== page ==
Saturday, November 5, 2011

What did I learn?

Some people have asked me what I think about the process of running for office.  All I ever come up with is, it was interesting.  I should probably say, "It was unbelievable."  That could go either way...good or bad.  And parts of it were unbelievable.

I had a hard time believing that the union lied to me...well, not directly to me.  Rather, they lied about me when they told a News Tribune reporter (who then relayed it to me) that they had called me to participate in the endorsement interview process when they had not.

Now I appreciate that preparation--it wasn't so unbelievable when they lied to a colleague (in a similar pattern--about contacting him) regarding district business.

I have also had a hard time believing that the union endorsed Dexter Gordon when he stands for so many things that they oppose.  Aligned with Stand for Children and Vibrant Schools Tacoma, Gordon supports "getting rid of bad teachers"--words he spoke at the News Tribune endorsement interview--by way of administrative fiat determined by test score-based teacher evaluations.

I'm generally skeptical of such arguments, but my skepticism of the union is compounded by the fact that  they endorsed a candidate who has these views.

I also have a hard time believing the News Tribune.  I found some of the things they did and said to be rather strange.

An explanation by way of a recent e-mail exchange with one of the editors.

From me to the editor:

Back in June, when we had the endorsement interview at the paper, I was brand new to the whole business of electoral politics.  So when we sat down for the interview I didn't really know what to think or expect.  While I enjoyed myself in the conversation, a couple things struck me as odd.

Scott Heinze was not present.  While at the time I was 'glad' for the extra exposure that he didn't get, it seemed odd that one of the candidates didn't get to participate.  (I understand that Scott had a previous and unbreakable commitment.)  I guess I wondered why we hadn't all tried to find a mutually agreeable date, since the endorsement choices were going to made at later date anyway.

I found it equally odd that a friend of Dexter Gordon's got to sit in on the interview.  [You two editors] greeted him warmly, and I chose not to make an issue of it, wondering if doing so might seem petty....Again, I was a neophyte in all this, and only discovered that our TNT interview was unusual when other groups specifically said that the only the candidates could be present in those activities.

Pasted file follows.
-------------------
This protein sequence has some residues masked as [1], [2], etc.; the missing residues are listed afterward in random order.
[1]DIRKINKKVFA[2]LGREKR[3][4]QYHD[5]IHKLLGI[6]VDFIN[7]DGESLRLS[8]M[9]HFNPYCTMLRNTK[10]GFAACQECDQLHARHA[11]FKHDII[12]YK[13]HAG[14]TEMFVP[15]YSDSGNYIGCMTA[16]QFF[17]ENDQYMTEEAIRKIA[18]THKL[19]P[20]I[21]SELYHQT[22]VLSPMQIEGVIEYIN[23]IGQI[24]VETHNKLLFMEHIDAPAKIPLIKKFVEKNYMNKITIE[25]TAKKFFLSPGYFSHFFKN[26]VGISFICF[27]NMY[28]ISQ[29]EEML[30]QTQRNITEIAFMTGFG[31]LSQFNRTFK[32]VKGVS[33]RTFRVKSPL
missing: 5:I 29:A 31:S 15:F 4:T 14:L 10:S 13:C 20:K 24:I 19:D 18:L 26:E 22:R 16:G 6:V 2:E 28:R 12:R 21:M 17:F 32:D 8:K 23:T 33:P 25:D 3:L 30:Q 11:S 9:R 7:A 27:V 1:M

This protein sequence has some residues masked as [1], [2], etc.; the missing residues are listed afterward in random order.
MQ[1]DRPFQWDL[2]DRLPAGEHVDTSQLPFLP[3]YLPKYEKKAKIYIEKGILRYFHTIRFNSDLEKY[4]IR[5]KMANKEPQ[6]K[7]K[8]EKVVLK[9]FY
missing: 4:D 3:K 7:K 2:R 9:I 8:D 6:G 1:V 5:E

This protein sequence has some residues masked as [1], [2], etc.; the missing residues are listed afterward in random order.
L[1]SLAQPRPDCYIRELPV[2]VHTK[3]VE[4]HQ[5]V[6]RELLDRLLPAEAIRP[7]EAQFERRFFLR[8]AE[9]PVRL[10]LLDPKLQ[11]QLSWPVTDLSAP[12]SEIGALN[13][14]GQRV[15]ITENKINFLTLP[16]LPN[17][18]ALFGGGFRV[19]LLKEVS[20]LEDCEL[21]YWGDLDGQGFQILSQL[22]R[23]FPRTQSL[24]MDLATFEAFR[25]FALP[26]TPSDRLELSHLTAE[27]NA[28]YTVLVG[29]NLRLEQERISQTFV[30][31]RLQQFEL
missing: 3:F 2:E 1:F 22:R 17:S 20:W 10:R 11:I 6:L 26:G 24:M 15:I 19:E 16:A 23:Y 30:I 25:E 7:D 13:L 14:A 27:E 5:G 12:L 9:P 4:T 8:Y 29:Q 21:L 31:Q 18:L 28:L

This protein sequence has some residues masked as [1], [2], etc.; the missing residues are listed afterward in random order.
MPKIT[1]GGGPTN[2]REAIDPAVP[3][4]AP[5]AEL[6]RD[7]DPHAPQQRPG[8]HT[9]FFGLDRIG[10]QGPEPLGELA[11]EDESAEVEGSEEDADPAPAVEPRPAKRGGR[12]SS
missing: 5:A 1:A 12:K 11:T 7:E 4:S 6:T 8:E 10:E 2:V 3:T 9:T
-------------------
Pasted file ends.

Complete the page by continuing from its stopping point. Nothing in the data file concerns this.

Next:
Well, all that to say, have you given any thought to having another interview with Dexter and Scott--to start on an even playing field for the new election round?

The editor responded thusly:

I appreciate your interest in our pages and especially appreciate the fact that you ran for school board.

Candidates often perceive our endorsement interviews as being more important than they actually are. I learned a very long time ago not to judge a candidate on the basis of how well he or she comes across in a single meeting. Some of the most impressive-seeming people I’ve met in interviews have turned out to be frauds or incompetents on closer inspection.

We don’t endorse people on the basis of a dazzling show. We have conversations with people we respect in the community, we read our own news coverage, the candidates’ literature, and other sources of information.

In this case, we wound up with a very favorable impression of you, Scott Heinze and Dexter Gordon. We felt comfortable that any one of you would make a fine member of the school board. Six members of our editorial board all had their reasons for recommending Gordon (I don’t remember any dissent about it). I personally was influenced by watching his public advocacy - over a period of years - for more successful ways of educating disadvantaged students.

It was very unfortunate that Heinze couldn’t be there. Schedules conflict, and sometimes it’s all but impossible to get everyone in the room at the same time. But in this case especially, the meeting was not a dominant factor in our decision.

I have tried to believe this, but I have not been able to...not in its entirety, anyway.  Dexter Gordon is flashy.  Everyone agrees, he's a stirring speaker.  Many add that they never quite know what he's saying.  That's flash...and Dexter has it.

I do believe that the meeting was not the dominant factor in the editors' decision--they'd made up their minds already.  You know, after Dexter's years of advocacy.  At the interview, he explained that advocacy in this way.  "When I came to Tacoma nine years ago, I met with the leaders of the communities of color, and agreed with them that if they would fast-track me to leadership, I would speak their needs in the community."

Some might call it advocacy.  Others might call it ambition.  Just as some might call me skeptical while others might call it sour grapes.  The latter might be more substantiated for you by my disappointment that the News Tribune never did post my Letter to the Editor (after two attempts on my part).

So, sour grapes it may be...but it is what I learned.

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